Long-ago legend says that cranes can live for 1,000 years…and that folding 1,000 paper cranes, one for each year, can make a wish come true.
So it is that the crane is the symbol of longevity and good fortune.
22 Folds From the first corner-to-corner fold to the last crook of beak and tail, it takes 22 folds to make this style of origami crane. Because pictures are worth 1,000 words, we offer this visual guide to crane-making.
Fast forward to the turn of the twenty-first century, when Ray Wilke, a devoted volunteer in the Elizabeth Malott Japanese Garden, decided to make origami cranes as a take-away gift for children who visited the garden’s Shoin House. Each winter, Ray and wife Ginny folded cranes…and each spring/summer Ray handed them out, one by one, to the curious children.
Over the years, Ray and Ginny made 40,000 cranes.
Now there are 10 people who fold, bringing in bags of 20, 60, or 100 origami cranes throughout the winter.
And 3,000-plus cranes are ready to hand out.
From Ray’s original intent comes great good fortune: a community has sprung. And what do the kids think when they’re offered a crane? “They’re over the moon, they’re very gentle with them,” Mary says. “We say, ‘We’d like you to have one,’ and you’d think you were giving them gold when you explain why. It opens the door for conversations, especially with 7-, 8-, 9-year-olds.”
Cranes are offered, hand to hand, at the Shoin House whenever volunteers are present…for as long as the handmade supply lasts. (Although adults make wishes, too, cranes are for kids only.)
There’s more to the new North Branch Trail addition than meets the eye. It’s a great story to tell the kids or to share with a biking buddy as you try out the North Branch Trail addition.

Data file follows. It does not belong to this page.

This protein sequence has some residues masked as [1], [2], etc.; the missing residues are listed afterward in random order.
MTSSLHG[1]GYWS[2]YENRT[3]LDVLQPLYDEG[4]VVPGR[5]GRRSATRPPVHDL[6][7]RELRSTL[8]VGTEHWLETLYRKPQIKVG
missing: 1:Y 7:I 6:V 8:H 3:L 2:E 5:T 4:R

On the surface (literally), it’s a lovely new bike/pedestrian trail that slopes down from Green Bay Road, skirting the north edge of Turnbull Woods and linking up to the outer road of the Chicago Botanic Garden. But dig a little deeper (literally and figuratively), and you’ll find the reason for that slope: the “hill” is actually the remnants of a glacier. Its proper name is the Highland Park Moraine. It’s one of a series of five, collectively called the Lake Border Moraine System, found on the inland border of Lake Michigan.
Flashback to geology class: a moraine is a giant accumulation—a ridge—of clay/sand/gravel pushed forward by the leading edge of a glacier, then left behind as it shifts its motion and melts/recedes. Moraines vary in sizes and heights.
Glacial ice that once covered northern Illinois began to recede about 14,000 years ago, leaving the five moraines, like scallops in the landscape, with the oldest to the west, the youngest to the east.
Oldest and furthest west is the Park Ridge Moraine; to the east of it is the Deerfield Moraine. The lowland between them is the West Fork of the North Branch Chicago River. Third is the Blodgett Moraine; its creation dates back to 13,000-plus years ago. The valley between it and the Deerfield Moraine is the Middle Fork of the North Branch Chicago River. (The West Fork, Middle Fork, and Skokie Rivers come together to form the North Branch Chicago River.) Next comes the Highland Park Moraine, formed about 13,000 years ago; Green Bay Road was built along its crest. The Chicago Botanic Garden lies in the Skokie River Valley between the Highland Park and the Blodgett Moraines. Finally, a bit north and east lies the Zion City Moraine, the youngest of the five.
As if all that isn’t cool enough, the Highland Park Moraine is also a mini-section of the Eastern Subcontinental Divide: water from the Highland Park Moraine drains toward Lake Michigan (Great Lakes watershed) on the east side, and into the Skokie River Valley (Mississippi River watershed) on the west side.
Planning & Planting
Planning for the new bike/pedestrian path included much deliberation about the plants that were already growing at the site.
As construction neared, ecologist Jim Steffen reached out to Glencoe Friends of the Greenbay Trail and Betsy Leibson, who heads up the all-volunteer group, which is dedicated to restoring the sections of the Green Bay Trail bike path that run through their town (and ours).
Steffen offered to donate hundreds of sedges (Carex pensylvanica and Carex hirtifolia) that were in the path of construction—and then helped Leibson and volunteers dig them up for transplanting along their trail. The sedges are reportedly thriving. GFGT showed their appreciation in such an appropriate way: see their July 14 post about it here.
5 Reasons to Love the North Branch Trail Extension
It’s safe (for all the bike riders who’ve wobbled in a vehicle’s wake on busy Lake Cook Road!).